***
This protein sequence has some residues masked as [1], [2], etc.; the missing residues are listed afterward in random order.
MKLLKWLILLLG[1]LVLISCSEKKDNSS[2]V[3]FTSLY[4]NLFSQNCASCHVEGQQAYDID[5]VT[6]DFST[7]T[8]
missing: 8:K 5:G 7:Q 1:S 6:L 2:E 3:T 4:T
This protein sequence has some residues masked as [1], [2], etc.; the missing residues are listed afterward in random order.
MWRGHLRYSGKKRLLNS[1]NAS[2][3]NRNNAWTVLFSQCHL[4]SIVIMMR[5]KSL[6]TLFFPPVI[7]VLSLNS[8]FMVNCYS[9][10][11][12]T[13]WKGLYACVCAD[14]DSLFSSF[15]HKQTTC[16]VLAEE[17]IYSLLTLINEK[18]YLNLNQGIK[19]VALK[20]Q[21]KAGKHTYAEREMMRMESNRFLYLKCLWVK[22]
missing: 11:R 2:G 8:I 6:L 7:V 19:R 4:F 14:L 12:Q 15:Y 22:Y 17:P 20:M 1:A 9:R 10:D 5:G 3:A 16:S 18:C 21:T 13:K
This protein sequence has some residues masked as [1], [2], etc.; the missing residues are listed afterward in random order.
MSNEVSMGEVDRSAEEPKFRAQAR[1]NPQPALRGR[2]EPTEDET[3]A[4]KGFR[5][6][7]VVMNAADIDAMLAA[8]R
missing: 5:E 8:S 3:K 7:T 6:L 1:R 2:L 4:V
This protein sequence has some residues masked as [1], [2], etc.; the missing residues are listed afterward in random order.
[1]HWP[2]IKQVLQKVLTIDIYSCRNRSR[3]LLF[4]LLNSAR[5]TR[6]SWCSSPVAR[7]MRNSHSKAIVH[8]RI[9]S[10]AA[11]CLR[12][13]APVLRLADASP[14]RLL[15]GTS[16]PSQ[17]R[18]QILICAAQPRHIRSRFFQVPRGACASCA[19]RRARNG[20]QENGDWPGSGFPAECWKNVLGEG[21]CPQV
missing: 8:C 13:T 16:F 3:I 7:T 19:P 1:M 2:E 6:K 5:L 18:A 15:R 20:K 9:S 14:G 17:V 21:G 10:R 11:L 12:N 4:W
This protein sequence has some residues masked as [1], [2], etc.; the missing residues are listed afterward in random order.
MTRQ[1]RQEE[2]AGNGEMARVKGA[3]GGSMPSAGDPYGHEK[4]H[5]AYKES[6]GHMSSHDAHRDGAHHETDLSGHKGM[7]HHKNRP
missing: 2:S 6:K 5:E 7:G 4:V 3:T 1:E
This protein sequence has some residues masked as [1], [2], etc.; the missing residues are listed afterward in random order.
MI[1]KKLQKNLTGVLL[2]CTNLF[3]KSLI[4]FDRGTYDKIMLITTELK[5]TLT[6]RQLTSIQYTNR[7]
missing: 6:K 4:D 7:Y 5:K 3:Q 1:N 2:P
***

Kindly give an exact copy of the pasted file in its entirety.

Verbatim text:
This protein sequence has some residues masked as [1], [2], etc.; the missing residues are listed afterward in random order.
MKLLKWLILLLG[1]LVLISCSEKKDNSS[2]V[3]FTSLY[4]NLFSQNCASCHVEGQQAYDID[5]VT[6]DFST[7]T[8]
missing: 8:K 5:G 7:Q 1:S 6:L 2:E 3:T 4:T
This protein sequence has some residues masked as [1], [2], etc.; the missing residues are listed afterward in random order.
MWRGHLRYSGKKRLLNS[1]NAS[2][3]NRNNAWTVLFSQCHL[4]SIVIMMR[5]KSL[6]TLFFPPVI[7]VLSLNS[8]FMVNCYS[9][10][11][12]T[13]WKGLYACVCAD[14]DSLFSSF[15]HKQTTC[16]VLAEE[17]IYSLLTLINEK[18]YLNLNQGIK[19]VALK[20]Q[21]KAGKHTYAEREMMRMESNRFLYLKCLWVK[22]
missing: 11:R 2:G 8:I 6:L 7:V 19:R 4:F 14:L 12:Q 15:Y 22:Y 17:P 20:M 1:A 9:R 10:D 5:G 3:A 16:S 18:C 21:T 13:K
This protein sequence has some residues masked as [1], [2], etc.; the missing residues are listed afterward in random order.
MSNEVSMGEVDRSAEEPKFRAQAR[1]NPQPALRGR[2]EPTEDET[3]A[4]KGFR[5][6][7]VVMNAADIDAMLAA[8]R
missing: 5:E 8:S 3:K 7:T 6:L 1:R 2:L 4:V
This protein sequence has some residues masked as [1], [2], etc.; the missing residues are listed afterward in random order.
[1]HWP[2]IKQVLQKVLTIDIYSCRNRSR[3]LLF[4]LLNSAR[5]TR[6]SWCSSPVAR[7]MRNSHSKAIVH[8]RI[9]S[10]AA[11]CLR[12][13]APVLRLADASP[14]RLL[15]GTS[16]PSQ[17]R[18]QILICAAQPRHIRSRFFQVPRGACASCA[19]RRARNG[20]QENGDWPGSGFPAECWKNVLGEG[21]CPQV
missing: 8:C 13:T 16:F 3:I 7:T 19:P 1:M 2:E 6:K 5:L 18:A 15:R 20:K 9:S 14:G 17:V 21:G 10:R 11:L 12:N 4:W
This protein sequence has some residues masked as [1], [2], etc.; the missing residues are listed afterward in random order.
MTRQ[1]RQEE[2]AGNGEMARVKGA[3]GGSMPSAGDPYGHEK[4]H[5]AYKES[6]GHMSSHDAHRDGAHHETDLSGHKGM[7]HHKNRP
missing: 2:S 6:K 5:E 7:G 4:V 3:T 1:E
This protein sequence has some residues masked as [1], [2], etc.; the missing residues are listed afterward in random order.
MI[1]KKLQKNLTGVLL[2]CTNLF[3]KSLI[4]FDRGTYDKIMLITTELK[5]TLT[6]RQLTSIQYTNR[7]
missing: 6:K 4:D 7:Y 5:K 3:Q 1:N 2:P